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What are we eating?

The last couple of months I’ve taken a more active role in my physical health. I’m more conscience of what I eat, I’m working out and getting my daily nutrition drinks, which both balance and refuel me. I’ve lost almost 20 pounds since February and with my mental health challenges, it’s encouraging to see hard work pay off. I’m beginning to understand more and more how what we put in our bodies also affects our moods.

I’m just going to say it — I love to eat! On all sides of my family, we are food centric. What’s for breakfast? What’s for lunch? What’s for dinner? What are we serving at a party? What are we taking to a party? Where are we going out to eat? Appetizers? Entree? Dessert? Sound familiar? Lol. As you can imagine, growing up that way makes it hard to have a healthy relationship with food. Forget healthy meals or portion control. Forget being conscience of what I’m fueling my body with. Ultimately, it’s up to me to make the right food choices and honoring my commitment to good health.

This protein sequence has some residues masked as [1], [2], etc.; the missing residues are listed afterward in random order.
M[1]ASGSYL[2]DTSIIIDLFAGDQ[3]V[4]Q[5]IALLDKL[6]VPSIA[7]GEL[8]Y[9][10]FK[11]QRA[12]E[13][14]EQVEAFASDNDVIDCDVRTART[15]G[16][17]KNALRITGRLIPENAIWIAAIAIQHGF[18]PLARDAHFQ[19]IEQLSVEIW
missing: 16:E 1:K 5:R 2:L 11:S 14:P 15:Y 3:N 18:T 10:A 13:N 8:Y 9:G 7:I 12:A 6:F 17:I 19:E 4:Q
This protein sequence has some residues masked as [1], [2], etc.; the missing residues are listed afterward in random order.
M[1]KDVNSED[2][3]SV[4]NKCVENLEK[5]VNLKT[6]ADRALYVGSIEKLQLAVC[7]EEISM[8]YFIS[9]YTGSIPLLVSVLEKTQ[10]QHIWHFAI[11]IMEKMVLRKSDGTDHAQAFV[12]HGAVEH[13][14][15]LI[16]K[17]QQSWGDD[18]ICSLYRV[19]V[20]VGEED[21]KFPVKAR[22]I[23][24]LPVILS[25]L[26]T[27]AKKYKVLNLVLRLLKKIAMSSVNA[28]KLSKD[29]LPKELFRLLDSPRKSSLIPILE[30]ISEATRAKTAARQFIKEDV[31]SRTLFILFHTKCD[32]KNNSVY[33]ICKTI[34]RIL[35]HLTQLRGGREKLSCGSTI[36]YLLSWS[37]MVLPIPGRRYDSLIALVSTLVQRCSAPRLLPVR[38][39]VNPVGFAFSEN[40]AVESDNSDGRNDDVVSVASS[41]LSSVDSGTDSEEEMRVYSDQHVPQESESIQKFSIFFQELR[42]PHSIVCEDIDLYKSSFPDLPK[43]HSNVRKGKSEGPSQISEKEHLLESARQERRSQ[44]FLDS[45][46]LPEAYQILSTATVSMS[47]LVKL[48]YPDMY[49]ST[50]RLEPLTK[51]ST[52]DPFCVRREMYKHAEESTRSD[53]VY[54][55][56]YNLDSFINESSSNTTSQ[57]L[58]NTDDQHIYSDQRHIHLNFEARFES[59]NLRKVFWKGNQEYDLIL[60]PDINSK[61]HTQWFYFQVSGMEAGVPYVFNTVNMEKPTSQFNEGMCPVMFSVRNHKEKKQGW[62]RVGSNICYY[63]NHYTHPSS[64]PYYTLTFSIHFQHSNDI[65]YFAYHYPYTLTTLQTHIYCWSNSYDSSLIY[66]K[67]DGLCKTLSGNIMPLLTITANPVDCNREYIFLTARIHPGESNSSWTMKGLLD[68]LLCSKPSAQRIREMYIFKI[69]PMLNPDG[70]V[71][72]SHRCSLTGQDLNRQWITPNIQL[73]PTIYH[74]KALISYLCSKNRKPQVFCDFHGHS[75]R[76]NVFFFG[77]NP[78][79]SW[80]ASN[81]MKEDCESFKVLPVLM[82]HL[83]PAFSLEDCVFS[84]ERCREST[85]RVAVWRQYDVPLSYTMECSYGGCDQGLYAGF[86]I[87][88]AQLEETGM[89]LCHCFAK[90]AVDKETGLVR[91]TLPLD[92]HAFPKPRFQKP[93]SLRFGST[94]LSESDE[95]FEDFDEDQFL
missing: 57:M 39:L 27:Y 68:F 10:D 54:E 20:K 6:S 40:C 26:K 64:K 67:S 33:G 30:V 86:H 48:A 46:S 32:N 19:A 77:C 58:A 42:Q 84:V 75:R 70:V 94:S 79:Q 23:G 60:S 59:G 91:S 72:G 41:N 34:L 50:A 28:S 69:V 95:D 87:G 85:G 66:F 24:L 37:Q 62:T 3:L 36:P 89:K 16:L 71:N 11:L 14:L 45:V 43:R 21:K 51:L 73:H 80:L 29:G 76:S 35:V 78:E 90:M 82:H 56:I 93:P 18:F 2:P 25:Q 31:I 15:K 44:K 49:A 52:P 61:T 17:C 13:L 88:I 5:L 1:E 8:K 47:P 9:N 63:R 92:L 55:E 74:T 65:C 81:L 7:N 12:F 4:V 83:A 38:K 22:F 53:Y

Mending my relationship with food hasn’t been easy, but I’m making progress. Making small changes goes a long way. For example, not buying junk food for the house. This way I don’t eat it and our kids aren’t eating a bunch of sugar either. Cooking a whole lot more than we order in or dine out. I love to cook and making time to prepare my family a healthy meal with lean cuts, fresh vegetables and low carbs helps keep me (and them) on track. Less pizza, more broccoli. Less dessert, more carrots. The changes are subtle enough that we don’t feel deprived. Both of my kids love to eat and have big appetites. They’re healthy and active, love vegetables and fruits, so it’s working for us.

Yes, we still have pizza and ice cream, but far fewer times throughout the month. Yes, holidays can and will derail us, however, I’ve found that sharing my healthy lifestyle with my nuclear family also helps them, help us. For example, Easter baskets — this year, far less candy and it was replaced with activity books & fun items. The kids didn’t even miss it. Baby steps.

One step at a time. One goal at a time. This healthy lifestyle change is more about longevity. It’s about breaking generational cycles of diabetes, high blood pressure, obesity and illness. We owe it to ourselves to be better. We owe it to our children to teach them a better way. Together, we can and will be better.

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